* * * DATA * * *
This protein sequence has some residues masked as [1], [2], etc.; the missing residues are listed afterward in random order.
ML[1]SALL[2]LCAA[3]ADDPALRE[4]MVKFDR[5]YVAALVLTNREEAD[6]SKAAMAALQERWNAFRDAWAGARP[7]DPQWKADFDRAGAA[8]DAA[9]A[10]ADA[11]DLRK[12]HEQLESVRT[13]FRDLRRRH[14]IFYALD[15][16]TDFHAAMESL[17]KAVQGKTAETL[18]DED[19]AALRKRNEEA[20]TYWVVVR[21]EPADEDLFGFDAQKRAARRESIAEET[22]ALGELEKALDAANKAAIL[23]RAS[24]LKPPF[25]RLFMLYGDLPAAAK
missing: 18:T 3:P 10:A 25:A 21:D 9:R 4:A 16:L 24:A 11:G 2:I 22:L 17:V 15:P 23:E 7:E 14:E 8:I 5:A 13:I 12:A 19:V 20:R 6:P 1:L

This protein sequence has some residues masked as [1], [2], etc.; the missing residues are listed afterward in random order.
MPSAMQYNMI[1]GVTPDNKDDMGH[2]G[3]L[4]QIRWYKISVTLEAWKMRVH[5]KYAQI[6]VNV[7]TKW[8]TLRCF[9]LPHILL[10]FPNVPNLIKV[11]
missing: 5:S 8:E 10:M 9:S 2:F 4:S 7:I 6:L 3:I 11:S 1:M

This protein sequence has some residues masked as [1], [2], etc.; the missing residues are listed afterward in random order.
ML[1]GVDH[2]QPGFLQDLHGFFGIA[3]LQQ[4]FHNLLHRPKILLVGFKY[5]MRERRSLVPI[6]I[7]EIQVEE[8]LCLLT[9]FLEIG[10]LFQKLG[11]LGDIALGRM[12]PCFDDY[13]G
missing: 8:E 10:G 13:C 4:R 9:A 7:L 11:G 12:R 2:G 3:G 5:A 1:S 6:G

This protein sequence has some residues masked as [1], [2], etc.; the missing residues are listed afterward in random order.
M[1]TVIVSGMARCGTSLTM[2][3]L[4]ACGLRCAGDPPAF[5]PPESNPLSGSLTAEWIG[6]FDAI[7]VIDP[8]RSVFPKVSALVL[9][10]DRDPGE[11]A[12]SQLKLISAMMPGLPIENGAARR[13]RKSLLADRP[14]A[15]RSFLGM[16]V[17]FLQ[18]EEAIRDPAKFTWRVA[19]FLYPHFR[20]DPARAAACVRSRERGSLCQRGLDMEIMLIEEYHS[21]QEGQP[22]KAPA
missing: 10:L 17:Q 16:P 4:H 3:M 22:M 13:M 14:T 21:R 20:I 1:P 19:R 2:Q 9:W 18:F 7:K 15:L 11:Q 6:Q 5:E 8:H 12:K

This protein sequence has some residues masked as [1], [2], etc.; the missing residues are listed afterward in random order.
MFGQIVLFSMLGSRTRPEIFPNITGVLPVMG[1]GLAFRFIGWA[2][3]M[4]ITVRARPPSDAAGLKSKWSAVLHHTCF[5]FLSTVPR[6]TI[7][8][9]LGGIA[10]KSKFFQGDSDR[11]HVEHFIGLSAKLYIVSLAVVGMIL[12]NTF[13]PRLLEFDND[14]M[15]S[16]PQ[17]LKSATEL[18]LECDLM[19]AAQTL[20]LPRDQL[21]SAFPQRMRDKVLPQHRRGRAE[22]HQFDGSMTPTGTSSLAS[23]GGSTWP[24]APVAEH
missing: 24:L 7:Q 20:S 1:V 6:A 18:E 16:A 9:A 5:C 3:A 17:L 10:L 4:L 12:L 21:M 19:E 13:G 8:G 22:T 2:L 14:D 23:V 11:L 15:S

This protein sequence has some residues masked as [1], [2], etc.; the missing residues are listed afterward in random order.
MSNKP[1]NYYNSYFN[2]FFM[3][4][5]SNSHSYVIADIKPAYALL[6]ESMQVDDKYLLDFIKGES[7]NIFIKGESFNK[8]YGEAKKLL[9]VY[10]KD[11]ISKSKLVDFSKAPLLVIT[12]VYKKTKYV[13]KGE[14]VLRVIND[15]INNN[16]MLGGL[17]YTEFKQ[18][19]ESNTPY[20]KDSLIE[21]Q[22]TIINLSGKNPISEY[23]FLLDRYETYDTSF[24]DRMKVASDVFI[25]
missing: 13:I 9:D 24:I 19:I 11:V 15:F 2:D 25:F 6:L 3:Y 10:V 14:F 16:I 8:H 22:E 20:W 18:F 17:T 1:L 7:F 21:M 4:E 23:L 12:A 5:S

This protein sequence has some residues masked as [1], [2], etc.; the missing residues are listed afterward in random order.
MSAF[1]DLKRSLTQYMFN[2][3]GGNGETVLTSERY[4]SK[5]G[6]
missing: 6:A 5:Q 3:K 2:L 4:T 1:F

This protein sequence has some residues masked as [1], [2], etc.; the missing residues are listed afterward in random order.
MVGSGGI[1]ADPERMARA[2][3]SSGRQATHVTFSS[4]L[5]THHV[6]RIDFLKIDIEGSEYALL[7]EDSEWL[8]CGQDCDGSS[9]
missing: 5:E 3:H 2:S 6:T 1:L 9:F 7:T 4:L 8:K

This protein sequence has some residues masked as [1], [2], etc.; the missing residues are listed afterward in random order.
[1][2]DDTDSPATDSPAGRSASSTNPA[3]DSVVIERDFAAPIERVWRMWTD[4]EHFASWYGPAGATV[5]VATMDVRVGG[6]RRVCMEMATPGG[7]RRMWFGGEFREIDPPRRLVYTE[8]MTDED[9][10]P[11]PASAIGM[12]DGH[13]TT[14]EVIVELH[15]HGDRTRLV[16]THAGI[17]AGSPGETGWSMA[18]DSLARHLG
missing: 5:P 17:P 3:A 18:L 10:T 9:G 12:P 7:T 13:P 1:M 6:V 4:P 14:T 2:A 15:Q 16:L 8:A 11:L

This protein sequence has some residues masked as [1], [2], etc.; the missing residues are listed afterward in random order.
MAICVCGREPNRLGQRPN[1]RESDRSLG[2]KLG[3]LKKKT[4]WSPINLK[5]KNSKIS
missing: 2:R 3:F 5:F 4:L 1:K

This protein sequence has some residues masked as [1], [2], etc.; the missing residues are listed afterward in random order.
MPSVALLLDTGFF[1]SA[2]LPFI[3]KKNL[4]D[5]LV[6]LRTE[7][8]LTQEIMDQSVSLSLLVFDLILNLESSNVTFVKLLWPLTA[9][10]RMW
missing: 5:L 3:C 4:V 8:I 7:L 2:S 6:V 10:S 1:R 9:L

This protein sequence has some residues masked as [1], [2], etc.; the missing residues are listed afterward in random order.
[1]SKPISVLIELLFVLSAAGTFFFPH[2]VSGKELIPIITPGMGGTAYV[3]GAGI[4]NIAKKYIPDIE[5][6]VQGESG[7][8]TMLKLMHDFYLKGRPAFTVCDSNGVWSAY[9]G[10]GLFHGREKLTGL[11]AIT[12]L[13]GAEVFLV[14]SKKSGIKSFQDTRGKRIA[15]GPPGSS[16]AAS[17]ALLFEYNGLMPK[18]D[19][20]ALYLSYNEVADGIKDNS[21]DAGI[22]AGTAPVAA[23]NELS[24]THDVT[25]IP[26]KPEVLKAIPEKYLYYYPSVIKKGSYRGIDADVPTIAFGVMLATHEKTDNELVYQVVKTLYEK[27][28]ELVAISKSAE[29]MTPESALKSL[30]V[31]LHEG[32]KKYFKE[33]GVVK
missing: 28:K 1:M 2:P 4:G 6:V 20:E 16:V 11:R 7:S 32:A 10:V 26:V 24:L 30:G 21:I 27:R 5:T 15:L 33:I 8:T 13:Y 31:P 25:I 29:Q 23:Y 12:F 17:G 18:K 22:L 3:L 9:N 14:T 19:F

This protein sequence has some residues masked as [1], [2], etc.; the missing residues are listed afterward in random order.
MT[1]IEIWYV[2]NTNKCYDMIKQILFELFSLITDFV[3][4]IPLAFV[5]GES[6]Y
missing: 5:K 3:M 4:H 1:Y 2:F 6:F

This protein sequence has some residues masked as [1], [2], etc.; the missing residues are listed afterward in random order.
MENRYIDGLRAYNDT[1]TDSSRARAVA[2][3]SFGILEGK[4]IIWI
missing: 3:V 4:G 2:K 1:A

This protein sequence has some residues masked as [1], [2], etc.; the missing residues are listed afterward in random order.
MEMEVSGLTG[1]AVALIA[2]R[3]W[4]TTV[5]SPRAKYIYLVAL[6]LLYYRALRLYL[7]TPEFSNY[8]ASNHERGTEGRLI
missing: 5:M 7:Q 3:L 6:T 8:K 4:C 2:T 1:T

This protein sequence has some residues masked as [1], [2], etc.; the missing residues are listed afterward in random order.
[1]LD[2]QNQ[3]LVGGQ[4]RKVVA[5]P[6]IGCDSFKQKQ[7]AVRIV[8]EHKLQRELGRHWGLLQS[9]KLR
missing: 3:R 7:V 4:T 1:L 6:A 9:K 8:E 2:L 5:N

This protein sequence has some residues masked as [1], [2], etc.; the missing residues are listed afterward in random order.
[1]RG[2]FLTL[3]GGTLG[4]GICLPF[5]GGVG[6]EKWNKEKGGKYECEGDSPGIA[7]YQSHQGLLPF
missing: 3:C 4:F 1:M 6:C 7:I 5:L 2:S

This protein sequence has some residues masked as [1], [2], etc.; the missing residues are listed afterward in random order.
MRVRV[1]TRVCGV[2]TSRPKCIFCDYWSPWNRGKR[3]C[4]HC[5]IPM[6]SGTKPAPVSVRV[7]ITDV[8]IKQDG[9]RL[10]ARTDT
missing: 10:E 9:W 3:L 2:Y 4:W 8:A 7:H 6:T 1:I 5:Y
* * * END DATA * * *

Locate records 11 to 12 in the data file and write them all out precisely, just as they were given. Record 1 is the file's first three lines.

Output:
This protein sequence has some residues masked as [1], [2], etc.; the missing residues are listed afterward in random order.
MPSVALLLDTGFF[1]SA[2]LPFI[3]KKNL[4]D[5]LV[6]LRTE[7][8]LTQEIMDQSVSLSLLVFDLILNLESSNVTFVKLLWPLTA[9][10]RMW
missing: 5:L 3:C 4:V 8:I 7:L 2:S 6:V 10:S 1:R 9:L

This protein sequence has some residues masked as [1], [2], etc.; the missing residues are listed afterward in random order.
[1]SKPISVLIELLFVLSAAGTFFFPH[2]VSGKELIPIITPGMGGTAYV[3]GAGI[4]NIAKKYIPDIE[5][6]VQGESG[7][8]TMLKLMHDFYLKGRPAFTVCDSNGVWSAY[9]G[10]GLFHGREKLTGL[11]AIT[12]L[13]GAEVFLV[14]SKKSGIKSFQDTRGKRIA[15]GPPGSS[16]AAS[17]ALLFEYNGLMPK[18]D[19][20]ALYLSYNEVADGIKDNS[21]DAGI[22]AGTAPVAA[23]NELS[24]THDVT[25]IP[26]KPEVLKAIPEKYLYYYPSVIKKGSYRGIDADVPTIAFGVMLATHEKTDNELVYQVVKTLYEK[27][28]ELVAISKSAE[29]MTPESALKSL[30]V[31]LHEG[32]KKYFKE[33]GVVK
missing: 28:K 1:M 2:P 4:G 6:V 20:E 16:V 11:R 7:S 32:A 10:V 26:V 24:L 30:G 21:I 27:R 5:T 15:L 33:I 8:T 13:Y 31:P 25:I 29:Q 23:Y 12:F 17:G 18:K 22:L 3:L 9:N 14:T 19:F